2. Defendants Timothy McCarthy and the City of Wayzata

         Defendant Timothy McCarthy (“McCarthy”) is a police officer for Defendant City of Wayzata (“Wayzata”). (First Angolkar Aff., Ex. 2 (“McCarthy Dep.”) at 5 [Doc. No. 231-2].) In this capacity, McCarthy has access to and uses the DVS Database by virtue of a user name and password provided by Wayzata. (Id. at 17-19.) Prior to 2011, McCarthy knew he was supposed to use the DVS Database only for business-related purposes, yet admits to looking up friends, family members, and people in the media out of personal curiosity. (Id. at 23, 34, 42-43.)

         McCarthy knew Karasov because he worked with her during the time she was an Assistant County Attorney. (Id. at 12.) However, he cannot recall having any interactions with her since she became a judge in 1995. (Id. at 13.) He was not involved in the Board's investigation of Karasov. (Id. at 15.)

         On September 9, 2010, McCarthy accessed Karasov's personal information in the DVS Database. (Id. at 15-16; Aff. of Sonia Miller-Van Oort (“First Van Oort Aff.”) [Doc. No. 241], Ex. E (“DVS Database Audit Report”) at 1 [Doc. No. 241-5].) When questioned about the reason for accessing her information McCarthy explained as follows:

Q: Okay. When you got notice of the suit and saw that [Karasov] was the plaintiff did that refresh your recollection what you had accessed her information in the DVS database?
A: Not so much refreshed it. Probably - it probably - yeah, when I got it I'm probably thinking, well, I must have checked her for some reason and then I remember her legal stuff around that time.
Q: Okay. When you say her legal stuff, tell me what you're referring to.
A: Where her - she was in the newspaper about her address change and her address not being in Hennepin County.
Q: Did you access Judge Karasov's information when you did because you had seen her in the news?
A: I'm assuming yes, that's why. Because I don't sit and think about Judge Karasov on a daily basis.
Q: So what is it about what was in the news that made you curious to look at her information in the DVS database?
A: It's hard to say now. You know, when you look back and think, well, I was probably curious just to see maybe her picture, maybe to see a little more detail. I don't know.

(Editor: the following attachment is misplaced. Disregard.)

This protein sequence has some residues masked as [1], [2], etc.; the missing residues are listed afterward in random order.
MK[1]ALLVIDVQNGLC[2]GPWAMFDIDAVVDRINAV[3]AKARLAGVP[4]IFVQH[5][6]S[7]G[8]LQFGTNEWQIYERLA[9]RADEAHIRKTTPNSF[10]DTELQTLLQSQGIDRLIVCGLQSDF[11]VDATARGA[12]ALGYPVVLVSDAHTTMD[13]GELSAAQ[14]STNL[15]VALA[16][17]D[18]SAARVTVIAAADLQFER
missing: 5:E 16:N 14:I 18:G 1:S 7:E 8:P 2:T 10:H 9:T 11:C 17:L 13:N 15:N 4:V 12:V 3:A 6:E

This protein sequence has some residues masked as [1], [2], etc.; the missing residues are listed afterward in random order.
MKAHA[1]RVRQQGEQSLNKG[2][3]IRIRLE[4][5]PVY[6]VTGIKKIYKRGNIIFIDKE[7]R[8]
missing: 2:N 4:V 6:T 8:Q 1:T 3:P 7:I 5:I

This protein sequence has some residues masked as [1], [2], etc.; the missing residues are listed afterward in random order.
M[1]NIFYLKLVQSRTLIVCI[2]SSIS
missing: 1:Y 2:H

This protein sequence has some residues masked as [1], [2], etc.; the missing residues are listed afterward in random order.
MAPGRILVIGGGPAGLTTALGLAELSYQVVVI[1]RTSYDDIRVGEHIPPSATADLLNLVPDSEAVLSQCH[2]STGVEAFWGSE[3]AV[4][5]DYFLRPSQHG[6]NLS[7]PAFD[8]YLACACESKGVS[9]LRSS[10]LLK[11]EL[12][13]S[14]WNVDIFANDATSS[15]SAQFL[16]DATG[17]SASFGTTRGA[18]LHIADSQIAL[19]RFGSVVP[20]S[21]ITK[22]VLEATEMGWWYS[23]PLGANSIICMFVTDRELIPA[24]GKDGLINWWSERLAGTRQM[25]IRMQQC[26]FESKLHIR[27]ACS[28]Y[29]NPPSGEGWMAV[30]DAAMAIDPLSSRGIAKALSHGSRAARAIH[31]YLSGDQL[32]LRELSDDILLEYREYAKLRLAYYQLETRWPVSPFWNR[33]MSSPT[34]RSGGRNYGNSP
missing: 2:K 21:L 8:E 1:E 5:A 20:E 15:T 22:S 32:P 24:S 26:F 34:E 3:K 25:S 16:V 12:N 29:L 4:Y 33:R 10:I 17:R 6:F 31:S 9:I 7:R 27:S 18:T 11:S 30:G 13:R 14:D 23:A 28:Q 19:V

Q: In any event, your best recollection is that your access of her didn't relate to any law enforcement task that you were doing?
A: Not that I can find. That's why I looked on my log to see if there was something that I was dealing with that day with her.
Q: And you didn't see anything?
A: No.

(McCarthy Dep. at 14-15.) There is no evidence in the record that Karasov was the subject of a Wayzata police investigation, was pulled over in a traffic stop in Wayzata, or had any contact with the Wayzata police department around this time that could explain McCarthy's access of her information.

         3. Defendants Dennis Mooney and the City of Roseville

         During the relevant period, Defendant Dennis Mooney (“Mooney”) was a police officer for Defendant City of Roseville (“Roseville”), but has since retired. (First Angolkar Aff., Ex. 3 (“Mooney Dep.”) at 9-10 [Doc. No. 231-3].) By virtue of his position as a police officer, Mooney had access to the DVS Database and used it to carry out some of his law enforcement duties. (See id. at 20-21.) Mooney understood that he was only to use the DVS Database for law enforcement reasons, not personal reasons. (Id. at 22-23.)

         Mooney does not know Karasov or her family. (Id. at 40, 46.) He does remember Karasov being in the news during the Board's investigation and believes that this was his only knowledge of her prior to this lawsuit. (See id. at 52, 58.) Mooney was not involved with the Board's investigation of Karasov. (Id. at 32-33.) He cannot recall any law enforcement need to access Karasov's information in the DVS Database. (Id. at 50- 51.)

         On October 13, 2010, Mooney accessed Karasov's personal information on the DVS Database. (Id. at 49; DVS Database Audit Report at 1.) Mooney does not remember why he accessed Karasov's information. (Mooney Dep. at 49-50.) There is no evidence in the record that Karasov was the subject of a Roseville police investigation, was pulled over in a traffic stop in Roseville, or had any contact with the Roseville police department around this time that could explain Mooney's access of her information.